The South Korean government’s financial support for companies working with GM Korea has come to an end.
Since GM Korea decided to spin off its R&D unit into a separate company in July this year, financial support for its partner firms has almost ended. The government is planning to support the auto parts industry as a whole while ending the support targeting GM Korea’s partner firms. Recently, Lee Dong-gul, chairman of the Korea Development Bank (KDB), which is the second largest shareholder in GM Korea, said that the bank may not provide the US$375 million that is scheduled to be provided to GM Korea as the automaker’s facility funds.
Under the circumstances, the partner firms are likely to face the worst situation if the disputes between the KDB and GM Korea intensify over the R&D unit spin-off issue.
According to the government, the task force of the Financial Services Commission (FSC) and the Financial Supervisory Service (FSS), which was set up in May this year to implement capital provision to GM Korea, is closed now. “The task force provided more than 360 billion won until the end of May and has provided little additional financing since the following month,” it explained.
The task force provided 269 loans, worth 362.7 billion won in total, for the partner firms until the end of May. The loans are divided into 196 loans (321.2 billion won) for primary subcontractors and 73 (41.5 billion) for secondary and tertiary. The financial support took the form of maturity extension, new loans, and postponement of principal and interest repayment. After GM Korea decided to separate its R&D unit from the manufacturing facilities, the KDB said that there would be no additional support.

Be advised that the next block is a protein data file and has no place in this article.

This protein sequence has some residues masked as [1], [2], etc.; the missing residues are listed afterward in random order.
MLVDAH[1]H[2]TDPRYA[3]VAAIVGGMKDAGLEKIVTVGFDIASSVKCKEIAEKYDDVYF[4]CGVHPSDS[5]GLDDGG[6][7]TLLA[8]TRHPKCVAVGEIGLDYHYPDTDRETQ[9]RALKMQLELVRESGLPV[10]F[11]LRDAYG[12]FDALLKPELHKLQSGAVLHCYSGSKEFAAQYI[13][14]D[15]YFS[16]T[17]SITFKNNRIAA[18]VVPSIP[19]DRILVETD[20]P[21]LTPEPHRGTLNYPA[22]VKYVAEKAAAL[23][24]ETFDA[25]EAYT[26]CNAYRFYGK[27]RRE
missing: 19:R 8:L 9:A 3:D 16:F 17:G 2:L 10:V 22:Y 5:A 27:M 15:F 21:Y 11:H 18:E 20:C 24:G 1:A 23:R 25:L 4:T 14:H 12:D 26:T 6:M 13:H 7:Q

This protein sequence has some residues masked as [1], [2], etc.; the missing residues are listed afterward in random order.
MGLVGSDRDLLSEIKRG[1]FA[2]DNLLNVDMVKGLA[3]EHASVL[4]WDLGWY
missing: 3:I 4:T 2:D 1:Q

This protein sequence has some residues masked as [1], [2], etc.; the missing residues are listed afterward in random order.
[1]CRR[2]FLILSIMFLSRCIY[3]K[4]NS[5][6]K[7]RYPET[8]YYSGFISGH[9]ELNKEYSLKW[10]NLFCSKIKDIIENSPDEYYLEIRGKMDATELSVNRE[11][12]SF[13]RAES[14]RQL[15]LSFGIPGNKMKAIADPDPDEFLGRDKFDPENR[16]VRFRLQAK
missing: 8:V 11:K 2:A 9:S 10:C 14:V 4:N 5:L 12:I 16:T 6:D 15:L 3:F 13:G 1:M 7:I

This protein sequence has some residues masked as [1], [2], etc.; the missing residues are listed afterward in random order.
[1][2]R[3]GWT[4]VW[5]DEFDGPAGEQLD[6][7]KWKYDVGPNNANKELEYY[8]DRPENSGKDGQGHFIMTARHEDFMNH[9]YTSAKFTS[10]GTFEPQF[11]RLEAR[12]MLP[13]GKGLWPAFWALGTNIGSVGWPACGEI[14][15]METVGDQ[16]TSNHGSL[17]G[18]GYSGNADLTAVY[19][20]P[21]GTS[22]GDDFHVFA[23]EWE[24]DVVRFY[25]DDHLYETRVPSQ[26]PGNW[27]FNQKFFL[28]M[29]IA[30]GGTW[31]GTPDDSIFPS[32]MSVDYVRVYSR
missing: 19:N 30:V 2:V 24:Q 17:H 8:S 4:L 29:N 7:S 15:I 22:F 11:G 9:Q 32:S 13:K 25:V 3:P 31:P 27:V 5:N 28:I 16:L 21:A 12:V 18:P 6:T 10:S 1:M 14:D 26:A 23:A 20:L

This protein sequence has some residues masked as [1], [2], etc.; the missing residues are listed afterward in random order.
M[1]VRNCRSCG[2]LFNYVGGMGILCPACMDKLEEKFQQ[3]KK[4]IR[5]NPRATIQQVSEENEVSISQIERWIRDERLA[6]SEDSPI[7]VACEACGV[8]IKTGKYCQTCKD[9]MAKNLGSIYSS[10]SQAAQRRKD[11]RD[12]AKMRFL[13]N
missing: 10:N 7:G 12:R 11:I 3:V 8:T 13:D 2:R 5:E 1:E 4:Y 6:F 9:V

The government is going to provide financial support of one trillion won for auto parts manufacturers, but it is still unclear whether the beneficiaries will include those working with GM Korea. “Of the total, 500 billion won will be executed until the first half of next year, and beneficiaries will be chosen through examinations by the Korea Credit Guarantee Fund and the Korea Technology Finance Corporation,” the government said. According to industry sources, those working with GM Korea may not be included in the beneficiaries. “The upcoming program is to help out small firms as a whole,” the FSS said.
In the meantime, the KDB said last week that as it has invested 800 billion won in GM Korea, the automaker should maintain its operations in Korea for at least 10 years, and otherwise, it would file a suit against the GM headquarters. “A total of US$750 million won is scheduled to be provided to GM Korea and half of it is yet to be provided,” the KDB chairman remarked, adding, “The half may not be given as the case may be.”